It was recently announced that Raoul Humphreys, CEO and Principal of Cornwall College would be stepping down from his role. I have always had great respect for Raoul. He has been with the college for many years and always had a forward-thinking outlook.
The college had a set back and some financial difficulties a couple of years ago after expansion and competition from Truro College. However, Raoul stepped in to take over the top job to shore things up. He had to take some difficult decisions, shedding a lot of staff and dropping courses. What is striking is that despite these tough decisions, he was highly regarded among staff. The way events unfolded, and the intervention of Whitehall officials has been unfair, but the important thing now is to help support the college getting back on its feet and facing the future.
Cornwall College has a deep-rooted history in our area and has been at the heart of all further and higher education in Cornwall for the last 80 years or so. I was a student at Cornwall College where I learnt how to weld and went on to study for a BTEC in Business and then farm management. It was great to return there again two weeks ago on a Saturday to attend one of their careers sessions.
The College is a vital local asset delivering work-based learning in our area. There are around 800 apprentices currently training in areas such as plumbing, carpentry and engineering.
Proposals for a new fibre park in Pool to bring together software companies and training from Cornwall College to create opportunities for local school leavers could take things to the next level. We have the chance to really put Cornwall on the map in this sector. There is a very successful cluster of software companies employing around 500 people in the Pool area. Some are based at the Pool Innovation Centre and some at Barncoose Gateway. Headforwards Software have recently taken some space at Cornwall College which is potentially the first step along the road to developing the fibre park idea.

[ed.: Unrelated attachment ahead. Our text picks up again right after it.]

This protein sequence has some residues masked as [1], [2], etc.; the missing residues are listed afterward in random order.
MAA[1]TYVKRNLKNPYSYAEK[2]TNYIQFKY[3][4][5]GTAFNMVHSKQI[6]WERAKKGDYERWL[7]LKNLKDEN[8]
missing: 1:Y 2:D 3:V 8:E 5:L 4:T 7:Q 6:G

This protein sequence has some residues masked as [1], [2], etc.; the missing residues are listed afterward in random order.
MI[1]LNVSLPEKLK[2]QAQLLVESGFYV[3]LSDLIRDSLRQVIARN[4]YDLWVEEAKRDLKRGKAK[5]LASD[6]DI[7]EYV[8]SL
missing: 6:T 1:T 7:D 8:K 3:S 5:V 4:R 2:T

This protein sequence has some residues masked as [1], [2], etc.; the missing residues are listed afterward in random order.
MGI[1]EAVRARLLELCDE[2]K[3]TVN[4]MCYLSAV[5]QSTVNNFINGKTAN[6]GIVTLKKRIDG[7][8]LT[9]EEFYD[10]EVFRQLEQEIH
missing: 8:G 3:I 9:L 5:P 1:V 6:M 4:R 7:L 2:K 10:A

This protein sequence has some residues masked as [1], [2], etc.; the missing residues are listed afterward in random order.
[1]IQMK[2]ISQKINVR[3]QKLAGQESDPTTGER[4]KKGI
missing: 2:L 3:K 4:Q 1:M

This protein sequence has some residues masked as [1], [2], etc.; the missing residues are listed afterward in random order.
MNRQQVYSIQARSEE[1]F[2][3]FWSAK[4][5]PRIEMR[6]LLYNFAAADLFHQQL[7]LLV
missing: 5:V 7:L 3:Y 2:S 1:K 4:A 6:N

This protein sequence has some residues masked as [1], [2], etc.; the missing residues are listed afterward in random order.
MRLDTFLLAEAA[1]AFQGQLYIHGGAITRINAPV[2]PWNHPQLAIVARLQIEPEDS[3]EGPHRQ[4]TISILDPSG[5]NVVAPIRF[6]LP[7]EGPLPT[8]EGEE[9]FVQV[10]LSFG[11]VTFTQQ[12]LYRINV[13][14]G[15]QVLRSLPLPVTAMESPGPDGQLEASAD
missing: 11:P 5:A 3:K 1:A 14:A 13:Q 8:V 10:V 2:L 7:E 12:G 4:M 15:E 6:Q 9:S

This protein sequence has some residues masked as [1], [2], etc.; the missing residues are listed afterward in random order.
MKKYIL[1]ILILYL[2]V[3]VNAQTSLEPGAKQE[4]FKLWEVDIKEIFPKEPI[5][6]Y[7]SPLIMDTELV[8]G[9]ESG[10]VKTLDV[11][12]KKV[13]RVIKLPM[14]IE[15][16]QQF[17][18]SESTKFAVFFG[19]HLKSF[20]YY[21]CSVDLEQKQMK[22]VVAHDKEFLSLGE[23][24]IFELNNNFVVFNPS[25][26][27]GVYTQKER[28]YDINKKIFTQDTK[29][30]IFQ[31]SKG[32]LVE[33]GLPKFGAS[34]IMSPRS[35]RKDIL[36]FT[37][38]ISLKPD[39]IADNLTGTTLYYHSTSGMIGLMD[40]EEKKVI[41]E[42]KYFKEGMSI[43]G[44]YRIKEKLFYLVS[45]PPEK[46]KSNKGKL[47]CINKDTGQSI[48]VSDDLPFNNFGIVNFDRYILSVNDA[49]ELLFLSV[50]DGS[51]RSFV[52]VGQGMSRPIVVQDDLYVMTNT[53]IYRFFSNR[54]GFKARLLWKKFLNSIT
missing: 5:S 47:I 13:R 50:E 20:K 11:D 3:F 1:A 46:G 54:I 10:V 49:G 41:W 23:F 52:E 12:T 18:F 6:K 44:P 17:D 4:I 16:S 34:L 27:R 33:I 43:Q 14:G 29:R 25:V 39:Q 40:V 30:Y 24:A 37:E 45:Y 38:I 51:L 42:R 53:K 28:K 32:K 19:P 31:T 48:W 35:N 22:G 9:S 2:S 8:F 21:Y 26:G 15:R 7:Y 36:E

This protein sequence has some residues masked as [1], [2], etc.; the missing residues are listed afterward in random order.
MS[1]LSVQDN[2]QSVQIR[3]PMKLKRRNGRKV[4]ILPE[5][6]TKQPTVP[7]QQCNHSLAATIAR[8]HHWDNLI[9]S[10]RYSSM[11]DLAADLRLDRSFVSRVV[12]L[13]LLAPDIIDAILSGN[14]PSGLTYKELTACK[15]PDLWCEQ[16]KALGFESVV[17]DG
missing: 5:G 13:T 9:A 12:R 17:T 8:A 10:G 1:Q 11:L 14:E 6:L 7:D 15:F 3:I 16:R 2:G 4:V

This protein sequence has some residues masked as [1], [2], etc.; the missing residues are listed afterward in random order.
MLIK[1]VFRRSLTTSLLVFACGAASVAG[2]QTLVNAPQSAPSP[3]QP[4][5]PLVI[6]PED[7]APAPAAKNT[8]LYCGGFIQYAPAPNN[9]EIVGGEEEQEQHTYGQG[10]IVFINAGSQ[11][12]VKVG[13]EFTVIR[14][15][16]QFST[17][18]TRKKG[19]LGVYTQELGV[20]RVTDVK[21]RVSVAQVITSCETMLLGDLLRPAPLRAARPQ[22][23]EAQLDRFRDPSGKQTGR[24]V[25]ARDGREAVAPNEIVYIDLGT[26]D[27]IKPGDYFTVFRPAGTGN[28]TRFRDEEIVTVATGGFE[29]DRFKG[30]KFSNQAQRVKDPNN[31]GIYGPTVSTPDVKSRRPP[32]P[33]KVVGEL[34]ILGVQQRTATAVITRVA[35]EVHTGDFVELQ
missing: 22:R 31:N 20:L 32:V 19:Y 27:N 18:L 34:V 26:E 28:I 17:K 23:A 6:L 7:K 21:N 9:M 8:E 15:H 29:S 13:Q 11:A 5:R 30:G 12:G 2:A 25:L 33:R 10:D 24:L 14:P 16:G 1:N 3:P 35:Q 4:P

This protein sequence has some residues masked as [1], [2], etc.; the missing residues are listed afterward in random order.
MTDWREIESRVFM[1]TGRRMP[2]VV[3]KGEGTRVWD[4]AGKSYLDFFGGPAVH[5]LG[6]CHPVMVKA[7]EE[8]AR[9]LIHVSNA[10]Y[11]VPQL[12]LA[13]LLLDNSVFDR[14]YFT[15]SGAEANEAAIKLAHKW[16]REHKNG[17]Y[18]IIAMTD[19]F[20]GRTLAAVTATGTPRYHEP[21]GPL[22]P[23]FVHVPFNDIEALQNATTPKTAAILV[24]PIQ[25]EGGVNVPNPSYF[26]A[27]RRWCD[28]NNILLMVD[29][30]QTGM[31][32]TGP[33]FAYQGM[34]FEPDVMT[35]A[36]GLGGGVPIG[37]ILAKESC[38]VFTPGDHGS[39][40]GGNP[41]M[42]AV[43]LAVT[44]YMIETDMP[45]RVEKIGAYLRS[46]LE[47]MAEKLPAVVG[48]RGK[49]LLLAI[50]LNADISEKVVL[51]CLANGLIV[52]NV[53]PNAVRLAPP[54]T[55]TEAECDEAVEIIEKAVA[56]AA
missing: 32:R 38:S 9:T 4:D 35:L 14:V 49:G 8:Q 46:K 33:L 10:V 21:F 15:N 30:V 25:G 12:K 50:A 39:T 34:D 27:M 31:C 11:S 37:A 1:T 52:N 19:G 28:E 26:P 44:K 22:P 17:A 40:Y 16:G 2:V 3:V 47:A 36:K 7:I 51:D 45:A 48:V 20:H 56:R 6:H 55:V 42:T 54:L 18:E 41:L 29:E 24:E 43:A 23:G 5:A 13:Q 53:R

The concept behind the fibre park idea is a simple but really effective one. Up and coming enterprises who have outgrown the innovation centre can move to larger premises and they can also establish an academy in computer software co-located on the same site so that you can have a partnership between, say, Cornwall College and local businesses. Young people taking computer courses at Cornwall College will be able to develop their talents within real working environments rather than in a classroom detached from front line innovation. It will take a lot of work to move the idea from being an interesting concept to a real venture, but I think we should give it a shot.
Despite the recent difficulties and sadness over the departure of Raoul, the staff from Cornwall College who I met two weeks ago remained totally passionate and committed to the work they do to prepare the next generation for the world of work.